They sing about compassion, freedom and respecting nature. For 35 years, I Muvrini have cultivated the traditional, multi-voice singing style of their ancestors and infused it with pop elements.
Jean-Francois and Alain Bernadini began their careers in the tiny village of Tagliu Isulaccia, high in the mountains of Corsica. Their grandfather had passed on the complex technique of traditional Corsican song to his son Ghjuliu, who then passed it on to his own sons.
As teenagers, the brothers were anything but excited about taking the stage together with their dad, as Jean-Francois Bernadini recalls: "When we started singing polyphony, there would be maybe 30 people who would come. I was too embarrassed to tell my classmates about it," he reacalls. "Corsicans back then were listening to the same music as the tourists, and our songs were seen as the stuff of country folk."
But there's no sign of their initial doubts these days, several decades later. I Muvrini are now among France's most well-known musicians. The French performers, who named themselves after the wild mouflon found in Corsica, also routinely fill concert halls abroad.
The traditional polyphonic singing style, for which the men stand in a circle and cup their ears to hear better, is still the soul of their music. Since the mid-1980s, however, preserving tradition has no longer been in the foreground for the group. Instead, I Muvrini have embraced being crossover artists, mixing pop and world music with the traditional sounds of their home. Their approach includes using electronic instruments like keyboards or synthesizers.
Purists object to I Muvrini's freewheeling take on Corsican heritage, but the group takes a different view of things.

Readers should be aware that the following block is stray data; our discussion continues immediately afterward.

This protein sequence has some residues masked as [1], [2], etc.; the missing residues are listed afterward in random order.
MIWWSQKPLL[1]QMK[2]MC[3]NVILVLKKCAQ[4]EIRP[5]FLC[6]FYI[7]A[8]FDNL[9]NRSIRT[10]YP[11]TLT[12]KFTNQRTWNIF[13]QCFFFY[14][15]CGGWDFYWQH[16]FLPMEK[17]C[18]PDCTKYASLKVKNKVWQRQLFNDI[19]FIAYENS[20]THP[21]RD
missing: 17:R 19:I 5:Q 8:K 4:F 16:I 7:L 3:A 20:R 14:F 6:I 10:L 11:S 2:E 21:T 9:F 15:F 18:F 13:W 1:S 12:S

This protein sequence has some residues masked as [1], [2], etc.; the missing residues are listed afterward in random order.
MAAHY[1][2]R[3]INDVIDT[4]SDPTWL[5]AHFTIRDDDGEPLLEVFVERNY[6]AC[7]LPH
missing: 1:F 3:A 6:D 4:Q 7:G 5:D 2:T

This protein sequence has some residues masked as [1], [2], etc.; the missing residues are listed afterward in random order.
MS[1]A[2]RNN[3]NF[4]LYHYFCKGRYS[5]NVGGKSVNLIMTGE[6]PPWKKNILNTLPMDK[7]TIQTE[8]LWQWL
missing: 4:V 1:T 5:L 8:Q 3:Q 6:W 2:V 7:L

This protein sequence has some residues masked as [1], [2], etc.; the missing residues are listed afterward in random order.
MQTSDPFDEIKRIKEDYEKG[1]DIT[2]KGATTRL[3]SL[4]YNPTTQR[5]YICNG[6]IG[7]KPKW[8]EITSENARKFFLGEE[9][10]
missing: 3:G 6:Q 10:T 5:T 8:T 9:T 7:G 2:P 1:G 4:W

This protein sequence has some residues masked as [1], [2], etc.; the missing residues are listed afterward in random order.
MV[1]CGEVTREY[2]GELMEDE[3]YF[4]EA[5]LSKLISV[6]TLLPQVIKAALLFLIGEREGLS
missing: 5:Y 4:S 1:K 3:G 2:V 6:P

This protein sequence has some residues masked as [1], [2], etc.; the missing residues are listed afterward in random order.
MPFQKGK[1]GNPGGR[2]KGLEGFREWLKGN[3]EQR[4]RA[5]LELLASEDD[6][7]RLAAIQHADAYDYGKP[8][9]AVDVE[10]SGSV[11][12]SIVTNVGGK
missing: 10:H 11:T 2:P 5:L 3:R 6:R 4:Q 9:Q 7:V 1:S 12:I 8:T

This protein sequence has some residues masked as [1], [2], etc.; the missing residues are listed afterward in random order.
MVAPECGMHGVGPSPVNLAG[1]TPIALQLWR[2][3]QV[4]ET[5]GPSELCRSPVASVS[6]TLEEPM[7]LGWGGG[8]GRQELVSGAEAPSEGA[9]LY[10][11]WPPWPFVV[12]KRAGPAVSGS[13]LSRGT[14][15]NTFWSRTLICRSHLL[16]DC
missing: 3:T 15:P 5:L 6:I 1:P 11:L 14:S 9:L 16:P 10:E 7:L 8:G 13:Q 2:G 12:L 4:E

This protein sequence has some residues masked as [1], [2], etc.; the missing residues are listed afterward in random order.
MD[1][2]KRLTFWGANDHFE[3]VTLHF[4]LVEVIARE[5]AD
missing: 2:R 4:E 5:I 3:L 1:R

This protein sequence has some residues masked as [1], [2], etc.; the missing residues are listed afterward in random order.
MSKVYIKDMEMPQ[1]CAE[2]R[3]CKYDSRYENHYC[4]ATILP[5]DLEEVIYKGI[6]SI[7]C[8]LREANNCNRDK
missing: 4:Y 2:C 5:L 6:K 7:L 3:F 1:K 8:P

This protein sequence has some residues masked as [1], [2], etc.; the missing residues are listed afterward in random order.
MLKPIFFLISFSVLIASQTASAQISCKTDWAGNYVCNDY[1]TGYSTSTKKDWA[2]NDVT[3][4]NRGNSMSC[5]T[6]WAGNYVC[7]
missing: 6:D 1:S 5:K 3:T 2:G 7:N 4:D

"We're not out to make purely traditional Corsican music. Our roots are definitely there, but we've taken inspiration from other musical styles throughout the years," said Jean-Francois Bernadini. "Really, we're quite open when it comes to that."
Singing for a better world
They're also open about their music's message. Those who speak with the brothers quickly learn that there's more at stake than for them than just the patriotic and freedom-loving Corsican mentality, in which they take great pride: At home, they are celebrated as heroes for their involvement in supporting Corsican autonomy.
Their dreams go beyond establishing a free Corsica; they also sing about a better world, embedding idealistic messages in their songs. The song "Hazia," for example, is dedicated to the Nobel Peace Prize-winner Aung San Suu Kyi from Myanmar, "Dammi" is an appeal to the integrity of all people, and "Fora" speaks out against xenophobia.
The fight for a better way of life is deeply rooted in the island's history, which has been defined by repression and conquests. That history has left its mark, and I Muvrini see themselves as Corsica's voice for a world without hate.
Pathos and goosebumps
There's no question that the brothers have mastered their art. But they're at the peak of their powers when they forego pop melodies in favor of polyphonic singing. Their music can sound just too saccharine and mushy otherwise - the listener gets swamped in pathos and led off into esoteric new age worlds.
But when I Muvrini stay close to their roots, it's easy to get goosebumps as they sweep listeners off to the mountains of Corsica, where the shepherds sang similar tunes centuries ago.